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New Generation Thinkers 2018: now open to candidates from all research backgrounds

Date: 21/07/2017

Katherine Cooper

New ideas, new voices and new creativity are being sought for the 2018 New Generation Thinkers scheme. The Arts and Humanities Research Council and BBC Radio 3, are keen to hear from academics that are passionate about communicating their research and have a keen interest in working with a variety of media from blogging to TV.

Now in its eighth year, for the first time the scheme is open to academics from all research backgrounds, as long as their research fuses with the arts and humanities.

The New Generation Thinkers scheme is seeking innovative programme ideas, talent and expertise from early career researchers who bring fresh and interesting ideas on communicating their research across the airwaves.

This exciting opportunity aims to develop a new generation of academics who can bring the best of university research and scholarly ideas to a broad audience – through BBC broadcasting. It’s a chance for early career researchers to cultivate the skills to communicate their research findings to those outside the academic community.

The call opened today (21 July) and researchers can apply until 4pm on Thursday 12 October. This year, we welcome applications from inter-disciplinary researchers whose work fuses arts and humanities research with disciplines outside the remit of the AHRC.

Katherine Cooper
Dr Katherine Cooper, New Generation Thinker in 2016
Dr Edmund Richardson
Dr Edmund Richardson, New Generation Thinker in 2016

Dr Katherine Cooper, English Literature Senior Research Associate at the University of East Anglia and a New  Generation Thinker in 2016, is encouraging those thinking of applying to go for it. She says: “Say ‘yes’ to everything and just revel in it. It’s a great opportunity to work with so many fantastic people, both at the BBC and the AHRC and among the NGTs themselves, just seize every opportunity."

Dr Edmund Richardson, lecturer in classics and ancient history at Durham University and a New Generation Thinker in 2016 adds that researchers should have confidence in themselves and their research. “Believe in the wonder and weirdness of your work: lean into the most unexpected parts, the oddest characters, the most baffling puzzles. People can think that it’s necessary to normalise their subjects for a general audience. Quite the reverse, I’ve found: the stranger my material, the more people have responded to it.”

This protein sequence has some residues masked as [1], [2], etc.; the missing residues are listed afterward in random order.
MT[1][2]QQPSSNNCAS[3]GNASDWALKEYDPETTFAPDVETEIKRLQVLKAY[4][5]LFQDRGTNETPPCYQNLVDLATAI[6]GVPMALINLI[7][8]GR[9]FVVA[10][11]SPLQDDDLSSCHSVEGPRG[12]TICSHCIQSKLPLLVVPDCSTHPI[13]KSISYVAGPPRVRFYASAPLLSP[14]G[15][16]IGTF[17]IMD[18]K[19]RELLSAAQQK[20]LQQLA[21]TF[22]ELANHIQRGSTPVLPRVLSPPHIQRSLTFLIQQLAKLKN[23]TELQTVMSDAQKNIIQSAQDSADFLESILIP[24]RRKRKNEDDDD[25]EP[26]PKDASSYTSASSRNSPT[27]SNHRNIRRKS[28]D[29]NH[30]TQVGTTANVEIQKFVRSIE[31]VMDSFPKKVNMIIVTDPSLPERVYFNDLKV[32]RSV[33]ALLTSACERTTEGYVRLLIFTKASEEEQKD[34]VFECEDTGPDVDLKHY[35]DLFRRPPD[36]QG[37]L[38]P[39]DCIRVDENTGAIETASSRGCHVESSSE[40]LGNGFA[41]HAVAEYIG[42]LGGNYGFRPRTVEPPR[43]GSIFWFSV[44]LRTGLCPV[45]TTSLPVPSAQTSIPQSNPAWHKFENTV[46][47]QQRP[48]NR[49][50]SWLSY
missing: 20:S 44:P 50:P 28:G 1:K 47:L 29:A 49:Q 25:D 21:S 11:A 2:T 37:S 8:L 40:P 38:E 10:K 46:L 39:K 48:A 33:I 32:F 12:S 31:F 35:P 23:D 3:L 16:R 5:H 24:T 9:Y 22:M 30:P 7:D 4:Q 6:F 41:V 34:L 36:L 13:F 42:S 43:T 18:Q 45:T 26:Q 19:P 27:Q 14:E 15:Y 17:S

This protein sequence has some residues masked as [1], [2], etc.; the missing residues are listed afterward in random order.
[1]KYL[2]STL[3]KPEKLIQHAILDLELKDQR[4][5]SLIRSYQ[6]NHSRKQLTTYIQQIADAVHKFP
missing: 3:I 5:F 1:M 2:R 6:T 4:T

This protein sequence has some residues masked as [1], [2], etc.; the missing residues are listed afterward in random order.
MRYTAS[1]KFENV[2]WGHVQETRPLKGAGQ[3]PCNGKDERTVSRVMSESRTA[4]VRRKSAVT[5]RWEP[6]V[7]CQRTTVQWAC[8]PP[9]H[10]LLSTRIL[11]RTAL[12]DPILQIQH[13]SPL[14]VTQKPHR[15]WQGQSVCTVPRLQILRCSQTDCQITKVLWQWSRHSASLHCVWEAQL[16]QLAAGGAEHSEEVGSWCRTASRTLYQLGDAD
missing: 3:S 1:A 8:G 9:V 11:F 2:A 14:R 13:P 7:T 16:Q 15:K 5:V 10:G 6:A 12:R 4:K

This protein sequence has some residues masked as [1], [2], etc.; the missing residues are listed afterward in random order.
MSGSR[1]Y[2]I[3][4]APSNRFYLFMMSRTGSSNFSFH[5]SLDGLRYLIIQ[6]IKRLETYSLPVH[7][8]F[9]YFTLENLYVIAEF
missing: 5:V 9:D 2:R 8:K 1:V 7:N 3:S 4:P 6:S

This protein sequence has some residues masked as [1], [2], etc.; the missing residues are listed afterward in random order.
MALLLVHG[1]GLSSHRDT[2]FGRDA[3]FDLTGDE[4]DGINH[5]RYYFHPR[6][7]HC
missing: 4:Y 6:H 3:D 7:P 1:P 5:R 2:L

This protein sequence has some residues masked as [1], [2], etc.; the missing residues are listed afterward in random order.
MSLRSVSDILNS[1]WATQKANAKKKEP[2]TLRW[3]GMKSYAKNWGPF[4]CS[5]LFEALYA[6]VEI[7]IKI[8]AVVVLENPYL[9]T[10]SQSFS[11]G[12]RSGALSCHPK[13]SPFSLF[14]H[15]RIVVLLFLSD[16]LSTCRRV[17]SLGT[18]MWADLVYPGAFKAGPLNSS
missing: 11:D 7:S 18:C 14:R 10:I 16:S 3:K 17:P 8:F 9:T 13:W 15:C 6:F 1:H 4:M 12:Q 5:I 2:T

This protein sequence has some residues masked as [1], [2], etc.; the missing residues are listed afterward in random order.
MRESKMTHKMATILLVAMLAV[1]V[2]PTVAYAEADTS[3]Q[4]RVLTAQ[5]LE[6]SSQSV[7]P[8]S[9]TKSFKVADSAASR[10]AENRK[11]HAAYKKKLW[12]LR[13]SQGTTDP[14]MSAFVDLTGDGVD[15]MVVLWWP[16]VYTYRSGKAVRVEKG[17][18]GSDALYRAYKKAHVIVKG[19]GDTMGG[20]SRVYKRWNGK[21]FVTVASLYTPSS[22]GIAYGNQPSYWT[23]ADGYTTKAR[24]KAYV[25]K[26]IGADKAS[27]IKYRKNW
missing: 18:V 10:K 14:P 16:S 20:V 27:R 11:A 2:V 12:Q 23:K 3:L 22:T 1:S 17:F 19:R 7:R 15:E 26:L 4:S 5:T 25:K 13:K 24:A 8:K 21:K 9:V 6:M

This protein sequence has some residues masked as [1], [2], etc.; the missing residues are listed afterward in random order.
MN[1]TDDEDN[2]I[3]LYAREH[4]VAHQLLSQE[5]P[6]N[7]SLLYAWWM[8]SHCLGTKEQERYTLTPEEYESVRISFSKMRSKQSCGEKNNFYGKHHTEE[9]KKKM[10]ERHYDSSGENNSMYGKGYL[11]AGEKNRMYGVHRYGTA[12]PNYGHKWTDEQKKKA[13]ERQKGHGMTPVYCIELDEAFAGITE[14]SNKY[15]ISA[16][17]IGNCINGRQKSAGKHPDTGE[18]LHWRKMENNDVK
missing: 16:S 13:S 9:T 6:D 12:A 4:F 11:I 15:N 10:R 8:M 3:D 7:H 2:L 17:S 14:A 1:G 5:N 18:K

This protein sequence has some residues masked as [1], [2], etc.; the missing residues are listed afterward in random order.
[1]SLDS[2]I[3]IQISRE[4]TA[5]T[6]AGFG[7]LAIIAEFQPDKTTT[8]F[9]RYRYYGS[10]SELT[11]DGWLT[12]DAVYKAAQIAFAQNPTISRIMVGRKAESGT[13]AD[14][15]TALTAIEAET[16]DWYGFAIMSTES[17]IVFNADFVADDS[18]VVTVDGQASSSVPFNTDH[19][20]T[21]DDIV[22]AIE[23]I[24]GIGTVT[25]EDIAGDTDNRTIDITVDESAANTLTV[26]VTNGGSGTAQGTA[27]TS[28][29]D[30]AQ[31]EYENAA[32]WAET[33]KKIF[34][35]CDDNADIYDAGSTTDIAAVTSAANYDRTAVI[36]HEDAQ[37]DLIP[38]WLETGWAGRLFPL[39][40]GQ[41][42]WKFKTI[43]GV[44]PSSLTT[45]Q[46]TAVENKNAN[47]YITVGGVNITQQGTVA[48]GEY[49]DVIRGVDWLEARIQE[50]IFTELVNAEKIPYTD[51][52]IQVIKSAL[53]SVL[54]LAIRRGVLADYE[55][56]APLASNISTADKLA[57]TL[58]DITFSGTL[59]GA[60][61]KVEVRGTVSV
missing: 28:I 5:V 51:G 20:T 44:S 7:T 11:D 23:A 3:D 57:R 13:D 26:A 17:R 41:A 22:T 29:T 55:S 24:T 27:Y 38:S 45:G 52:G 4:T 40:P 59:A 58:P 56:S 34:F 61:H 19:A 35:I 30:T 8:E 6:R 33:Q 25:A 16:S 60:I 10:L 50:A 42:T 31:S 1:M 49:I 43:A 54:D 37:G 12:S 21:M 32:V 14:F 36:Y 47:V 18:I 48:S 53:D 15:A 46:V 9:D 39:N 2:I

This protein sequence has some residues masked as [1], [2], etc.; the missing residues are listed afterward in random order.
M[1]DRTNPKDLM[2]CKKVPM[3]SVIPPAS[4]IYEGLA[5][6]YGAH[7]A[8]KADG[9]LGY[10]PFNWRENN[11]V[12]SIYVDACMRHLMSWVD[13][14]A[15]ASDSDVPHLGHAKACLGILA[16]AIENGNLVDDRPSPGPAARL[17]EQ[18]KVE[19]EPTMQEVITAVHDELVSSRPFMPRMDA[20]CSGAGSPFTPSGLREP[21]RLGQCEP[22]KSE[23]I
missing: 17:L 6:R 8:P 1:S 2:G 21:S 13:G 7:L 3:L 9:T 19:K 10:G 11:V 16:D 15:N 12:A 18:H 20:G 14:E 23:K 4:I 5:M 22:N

Each year, up to 60 successful applicants have a chance to develop their media skills, including programme-making ideas with experienced BBC producers at a series of dedicated workshops.

Of these up to ten will become BBC Radio 3’s resident New Generation Thinkers and benefit from a unique opportunity to develop their own programmes for the station and a chance to regularly appear on air.

There will also be the possibility of working with BBC TV, a number of speaking opportunities and the chance to become a regular blogger.

Andrew Thompson, Chief Executive of AHRC, says: “Never before has such a scheme provided an opportunity for a better partnership between the BBC, AHRC and applicants. Our NGTs have made the most of the opportunities that have been presented to them and those they seek. It is a superb scheme and career changing.”

For more information on the scheme and details of eligibility and how to apply please see the New Generation Thinkers 2018 Call.

BBC Radio 3 and its Programmes Free Thinking, the Verb and the Sunday Feature have provided a platform for debate and commentary from scholars across the world.

You can listen to current New Generation Thinkers on the Radio 3 Website:

The Essay

Free Thinking

The Sunday Feature


Notes for editors

Arts and Humanities Research Council funds world-class, independent researchers in a wide range of subjects: history, archaeology, digital content, philosophy, languages, design, heritage, area studies, the creative and performing arts, and much more. This financial year the AHRC will spend approximately £98 million to fund research and postgraduate training in collaboration with a number of partners. The quality and range of research supported by this investment of public funds not only provides social and cultural benefits and contributes to the economic success of the UK but also to the culture and welfare of societies around the globe. You can find out more information via www.ahrc.ac.uk or following us on Twitter at @ahrcpress, on Facebook at Arts and Humanities Research Council, or Instagram at @ahrcpress.

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